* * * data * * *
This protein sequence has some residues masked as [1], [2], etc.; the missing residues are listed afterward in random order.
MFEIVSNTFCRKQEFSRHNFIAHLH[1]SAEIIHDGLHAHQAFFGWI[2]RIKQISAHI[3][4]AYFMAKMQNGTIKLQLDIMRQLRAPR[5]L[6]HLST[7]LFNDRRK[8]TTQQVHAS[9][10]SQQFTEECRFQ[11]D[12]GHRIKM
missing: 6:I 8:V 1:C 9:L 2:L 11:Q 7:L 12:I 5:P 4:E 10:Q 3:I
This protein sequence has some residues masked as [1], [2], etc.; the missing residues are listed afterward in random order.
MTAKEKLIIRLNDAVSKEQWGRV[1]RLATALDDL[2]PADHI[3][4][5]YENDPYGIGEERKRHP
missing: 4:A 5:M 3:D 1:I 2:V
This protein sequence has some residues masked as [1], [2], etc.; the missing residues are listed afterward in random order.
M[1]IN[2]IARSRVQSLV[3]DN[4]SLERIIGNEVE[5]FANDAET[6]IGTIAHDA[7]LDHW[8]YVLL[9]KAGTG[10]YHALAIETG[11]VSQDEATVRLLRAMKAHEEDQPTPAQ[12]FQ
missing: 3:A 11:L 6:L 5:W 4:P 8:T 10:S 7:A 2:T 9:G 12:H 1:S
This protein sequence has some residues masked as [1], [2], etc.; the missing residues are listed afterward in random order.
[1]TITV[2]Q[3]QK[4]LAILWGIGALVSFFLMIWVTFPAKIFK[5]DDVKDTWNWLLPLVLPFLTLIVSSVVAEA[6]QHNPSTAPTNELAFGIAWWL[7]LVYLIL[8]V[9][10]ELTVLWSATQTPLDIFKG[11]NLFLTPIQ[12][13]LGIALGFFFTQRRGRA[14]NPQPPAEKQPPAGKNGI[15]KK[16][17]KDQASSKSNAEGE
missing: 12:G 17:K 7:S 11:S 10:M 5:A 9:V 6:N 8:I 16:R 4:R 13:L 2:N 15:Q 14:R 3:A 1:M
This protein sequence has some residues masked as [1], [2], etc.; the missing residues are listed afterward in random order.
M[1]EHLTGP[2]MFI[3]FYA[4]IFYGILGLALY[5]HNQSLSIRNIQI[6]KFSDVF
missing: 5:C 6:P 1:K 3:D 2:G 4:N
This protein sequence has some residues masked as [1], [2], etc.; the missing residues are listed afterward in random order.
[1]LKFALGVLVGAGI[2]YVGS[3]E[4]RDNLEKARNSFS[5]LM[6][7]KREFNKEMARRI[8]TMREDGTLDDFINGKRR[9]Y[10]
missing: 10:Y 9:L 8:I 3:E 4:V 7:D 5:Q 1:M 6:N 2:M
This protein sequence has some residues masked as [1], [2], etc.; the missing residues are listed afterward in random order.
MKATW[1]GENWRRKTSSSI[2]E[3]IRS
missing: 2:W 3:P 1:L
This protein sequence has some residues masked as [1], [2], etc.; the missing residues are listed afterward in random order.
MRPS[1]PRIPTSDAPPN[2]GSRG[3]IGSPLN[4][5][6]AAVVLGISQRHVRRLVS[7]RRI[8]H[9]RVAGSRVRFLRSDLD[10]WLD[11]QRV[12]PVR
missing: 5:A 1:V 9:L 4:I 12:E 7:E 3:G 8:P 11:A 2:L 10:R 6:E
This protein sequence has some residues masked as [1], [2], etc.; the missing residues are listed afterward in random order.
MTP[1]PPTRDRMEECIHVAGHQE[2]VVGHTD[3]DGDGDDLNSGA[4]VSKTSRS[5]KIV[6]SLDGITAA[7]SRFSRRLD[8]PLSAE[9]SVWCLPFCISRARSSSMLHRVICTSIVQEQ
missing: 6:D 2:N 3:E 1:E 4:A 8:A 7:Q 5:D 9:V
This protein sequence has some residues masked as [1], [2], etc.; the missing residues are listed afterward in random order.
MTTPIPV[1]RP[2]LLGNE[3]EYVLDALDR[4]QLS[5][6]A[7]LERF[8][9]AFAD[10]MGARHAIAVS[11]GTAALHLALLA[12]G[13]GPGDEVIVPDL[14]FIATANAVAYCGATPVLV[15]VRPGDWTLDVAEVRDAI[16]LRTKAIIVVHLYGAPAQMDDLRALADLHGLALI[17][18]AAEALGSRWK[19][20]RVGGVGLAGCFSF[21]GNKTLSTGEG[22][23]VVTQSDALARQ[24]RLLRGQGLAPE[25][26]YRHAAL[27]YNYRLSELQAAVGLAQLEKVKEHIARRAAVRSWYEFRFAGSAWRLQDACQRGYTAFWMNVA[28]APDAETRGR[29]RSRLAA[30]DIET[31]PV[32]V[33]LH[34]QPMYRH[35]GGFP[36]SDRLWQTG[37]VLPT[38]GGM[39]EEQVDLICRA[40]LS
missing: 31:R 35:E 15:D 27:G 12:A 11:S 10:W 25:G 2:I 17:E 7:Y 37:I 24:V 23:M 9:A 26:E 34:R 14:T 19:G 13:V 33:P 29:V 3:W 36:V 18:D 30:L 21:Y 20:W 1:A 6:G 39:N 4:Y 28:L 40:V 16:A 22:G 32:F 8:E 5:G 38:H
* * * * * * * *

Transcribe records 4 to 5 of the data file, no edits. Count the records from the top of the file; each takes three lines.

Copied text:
This protein sequence has some residues masked as [1], [2], etc.; the missing residues are listed afterward in random order.
[1]TITV[2]Q[3]QK[4]LAILWGIGALVSFFLMIWVTFPAKIFK[5]DDVKDTWNWLLPLVLPFLTLIVSSVVAEA[6]QHNPSTAPTNELAFGIAWWL[7]LVYLIL[8]V[9][10]ELTVLWSATQTPLDIFKG[11]NLFLTPIQ[12][13]LGIALGFFFTQRRGRA[14]NPQPPAEKQPPAGKNGI[15]KK[16][17]KDQASSKSNAEGE
missing: 12:G 17:K 7:S 11:S 10:M 5:A 9:V 6:N 8:I 16:R 4:R 13:L 2:N 15:Q 14:R 3:A 1:M
This protein sequence has some residues masked as [1], [2], etc.; the missing residues are listed afterward in random order.
M[1]EHLTGP[2]MFI[3]FYA[4]IFYGILGLALY[5]HNQSLSIRNIQI[6]KFSDVF
missing: 5:C 6:P 1:K 3:D 2:G 4:N